Why is St John WA such a big operation?

    We have the ambulance contract and it is a big state. It costs a lot of money to supply ambulance services across WA. St John WA delivers 17 different services, whereas most of our eastern state counterparts deliver four or five services and focus mostly on first aid training. Here, we have 7,500 team members, of which 52 per cent are volunteers and 48 per cent employees. We deliberately treat them all the same. So we have a lot of people to look after. Any organisation that has people to look after in these modern-day and post-COVID times knows that social capital is a big item, or a big art. The first thing we had to be able to do around the board table is oversee our leaders’ approach to looking after a big group of people in the modern era.

    The board is doing significant work on stakeholder management. Can you elaborate?

    We received a governance review, which the board initiated in January this year. It’s taken 10 months to complete. The number one trait that came back was that the way we met with our stakeholders was not conducive to the size and scale of our organisation.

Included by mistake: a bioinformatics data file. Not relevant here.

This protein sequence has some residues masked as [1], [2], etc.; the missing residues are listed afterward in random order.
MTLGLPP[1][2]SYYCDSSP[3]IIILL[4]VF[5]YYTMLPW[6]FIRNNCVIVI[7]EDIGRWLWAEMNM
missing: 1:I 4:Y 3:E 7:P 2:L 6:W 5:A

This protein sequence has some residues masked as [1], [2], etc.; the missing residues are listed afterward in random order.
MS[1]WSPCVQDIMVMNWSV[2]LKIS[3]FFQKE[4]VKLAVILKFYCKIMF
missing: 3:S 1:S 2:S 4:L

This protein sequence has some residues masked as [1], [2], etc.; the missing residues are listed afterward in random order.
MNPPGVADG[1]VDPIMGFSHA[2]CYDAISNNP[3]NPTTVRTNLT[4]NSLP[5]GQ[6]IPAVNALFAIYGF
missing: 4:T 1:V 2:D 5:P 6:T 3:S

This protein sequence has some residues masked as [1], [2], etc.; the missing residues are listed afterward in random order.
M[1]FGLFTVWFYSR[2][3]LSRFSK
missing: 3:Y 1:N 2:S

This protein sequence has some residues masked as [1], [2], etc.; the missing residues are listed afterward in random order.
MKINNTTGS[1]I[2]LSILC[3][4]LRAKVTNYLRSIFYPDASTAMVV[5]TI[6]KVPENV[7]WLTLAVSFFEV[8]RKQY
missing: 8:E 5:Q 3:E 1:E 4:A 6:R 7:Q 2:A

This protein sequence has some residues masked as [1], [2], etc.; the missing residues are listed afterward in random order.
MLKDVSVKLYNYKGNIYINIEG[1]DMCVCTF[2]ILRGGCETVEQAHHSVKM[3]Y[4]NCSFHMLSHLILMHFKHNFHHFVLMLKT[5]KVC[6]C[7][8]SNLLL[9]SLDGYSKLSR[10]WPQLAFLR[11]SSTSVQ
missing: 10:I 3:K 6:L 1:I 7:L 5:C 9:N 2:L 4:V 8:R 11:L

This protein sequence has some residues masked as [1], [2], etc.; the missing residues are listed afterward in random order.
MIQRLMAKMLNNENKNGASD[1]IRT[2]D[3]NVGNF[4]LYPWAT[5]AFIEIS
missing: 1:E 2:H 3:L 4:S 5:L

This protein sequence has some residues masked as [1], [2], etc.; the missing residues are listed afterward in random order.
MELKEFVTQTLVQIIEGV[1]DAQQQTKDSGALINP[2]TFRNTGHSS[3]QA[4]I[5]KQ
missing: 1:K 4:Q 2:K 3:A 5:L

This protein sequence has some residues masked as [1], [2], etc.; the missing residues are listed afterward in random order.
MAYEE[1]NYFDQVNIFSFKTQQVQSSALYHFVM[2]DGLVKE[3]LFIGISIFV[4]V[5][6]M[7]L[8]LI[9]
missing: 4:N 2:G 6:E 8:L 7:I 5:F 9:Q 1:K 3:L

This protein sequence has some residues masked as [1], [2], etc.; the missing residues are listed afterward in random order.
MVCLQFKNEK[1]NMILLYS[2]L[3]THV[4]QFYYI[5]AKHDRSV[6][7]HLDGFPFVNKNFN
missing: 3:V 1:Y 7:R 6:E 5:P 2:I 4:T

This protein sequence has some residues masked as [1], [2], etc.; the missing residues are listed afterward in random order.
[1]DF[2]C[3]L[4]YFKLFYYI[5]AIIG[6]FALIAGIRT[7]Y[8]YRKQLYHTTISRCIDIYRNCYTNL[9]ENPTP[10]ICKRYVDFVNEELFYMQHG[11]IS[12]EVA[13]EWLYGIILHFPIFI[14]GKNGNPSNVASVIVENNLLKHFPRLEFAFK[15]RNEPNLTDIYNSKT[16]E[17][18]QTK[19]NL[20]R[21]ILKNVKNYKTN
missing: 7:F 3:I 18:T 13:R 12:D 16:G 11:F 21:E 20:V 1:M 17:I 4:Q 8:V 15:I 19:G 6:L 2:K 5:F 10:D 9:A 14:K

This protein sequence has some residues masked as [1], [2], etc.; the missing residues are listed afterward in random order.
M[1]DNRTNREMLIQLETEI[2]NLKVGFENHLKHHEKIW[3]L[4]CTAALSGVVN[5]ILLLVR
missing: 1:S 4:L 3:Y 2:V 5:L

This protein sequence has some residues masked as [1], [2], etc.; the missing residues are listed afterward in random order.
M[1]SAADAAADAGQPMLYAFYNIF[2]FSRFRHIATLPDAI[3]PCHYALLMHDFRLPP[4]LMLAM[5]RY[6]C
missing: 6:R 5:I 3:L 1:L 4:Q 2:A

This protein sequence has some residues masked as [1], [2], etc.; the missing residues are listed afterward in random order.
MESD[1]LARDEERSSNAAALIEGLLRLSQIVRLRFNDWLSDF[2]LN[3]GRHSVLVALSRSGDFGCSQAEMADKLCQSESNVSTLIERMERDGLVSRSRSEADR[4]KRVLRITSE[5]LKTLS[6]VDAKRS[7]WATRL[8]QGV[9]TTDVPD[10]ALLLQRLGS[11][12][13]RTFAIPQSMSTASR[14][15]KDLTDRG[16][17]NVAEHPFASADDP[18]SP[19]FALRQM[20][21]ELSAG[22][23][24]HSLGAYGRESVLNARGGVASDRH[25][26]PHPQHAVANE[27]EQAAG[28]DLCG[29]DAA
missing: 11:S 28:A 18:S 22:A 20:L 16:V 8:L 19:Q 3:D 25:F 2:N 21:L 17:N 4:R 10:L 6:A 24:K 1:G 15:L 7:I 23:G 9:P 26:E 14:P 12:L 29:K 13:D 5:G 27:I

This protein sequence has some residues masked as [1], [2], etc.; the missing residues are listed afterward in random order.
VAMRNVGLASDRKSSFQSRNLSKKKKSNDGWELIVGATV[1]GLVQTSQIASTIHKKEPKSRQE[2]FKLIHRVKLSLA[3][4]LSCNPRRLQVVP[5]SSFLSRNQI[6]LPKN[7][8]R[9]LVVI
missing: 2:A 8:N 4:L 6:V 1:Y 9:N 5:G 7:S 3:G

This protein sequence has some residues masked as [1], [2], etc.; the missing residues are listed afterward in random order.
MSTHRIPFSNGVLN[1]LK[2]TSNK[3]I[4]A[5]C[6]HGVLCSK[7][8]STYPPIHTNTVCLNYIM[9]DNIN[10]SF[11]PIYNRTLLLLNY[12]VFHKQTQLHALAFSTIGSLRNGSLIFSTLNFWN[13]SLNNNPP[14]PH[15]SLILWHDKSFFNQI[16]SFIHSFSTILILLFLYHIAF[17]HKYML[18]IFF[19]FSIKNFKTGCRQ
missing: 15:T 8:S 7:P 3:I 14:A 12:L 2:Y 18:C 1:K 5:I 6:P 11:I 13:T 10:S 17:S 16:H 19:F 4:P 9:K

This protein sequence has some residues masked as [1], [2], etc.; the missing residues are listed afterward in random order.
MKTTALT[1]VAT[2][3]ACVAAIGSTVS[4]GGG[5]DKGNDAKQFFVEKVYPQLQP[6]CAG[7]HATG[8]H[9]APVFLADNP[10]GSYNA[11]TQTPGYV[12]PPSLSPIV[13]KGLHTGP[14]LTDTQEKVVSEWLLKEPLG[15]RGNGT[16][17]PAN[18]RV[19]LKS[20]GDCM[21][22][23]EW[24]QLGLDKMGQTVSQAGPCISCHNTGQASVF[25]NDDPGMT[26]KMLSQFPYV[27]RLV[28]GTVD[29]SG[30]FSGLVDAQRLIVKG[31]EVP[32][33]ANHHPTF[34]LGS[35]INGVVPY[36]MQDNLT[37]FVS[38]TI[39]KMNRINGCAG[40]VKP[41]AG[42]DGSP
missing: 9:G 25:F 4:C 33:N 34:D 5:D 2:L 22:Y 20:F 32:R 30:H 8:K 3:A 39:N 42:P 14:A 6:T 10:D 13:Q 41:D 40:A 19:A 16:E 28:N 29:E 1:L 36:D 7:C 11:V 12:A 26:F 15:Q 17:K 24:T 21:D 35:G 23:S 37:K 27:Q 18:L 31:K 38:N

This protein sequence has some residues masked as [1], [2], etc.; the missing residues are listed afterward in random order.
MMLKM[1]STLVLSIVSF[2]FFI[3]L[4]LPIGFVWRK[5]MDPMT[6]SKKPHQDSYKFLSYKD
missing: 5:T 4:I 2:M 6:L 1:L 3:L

Last year we received a score of four out of 10 for governance, but by October this year, we received eight out of 10. Stakeholder management is one of 10 big ticket items that the board needed to address. It's the number one priority of the board and the group CEO knows this. Through 2024, we’ll use modern-day stakeholder mapping, board immersion plans, and of course, board stakeholder reporting.  Even little elements, like a direct board chair email address has enabled open two-way conversation with any member or stakeholder directly with the board.

    Your board has changed significantly in the past year. Why?

    We lost three board members who were at the end of their tenure and I became chair. We had six board members, including myself, at changeover.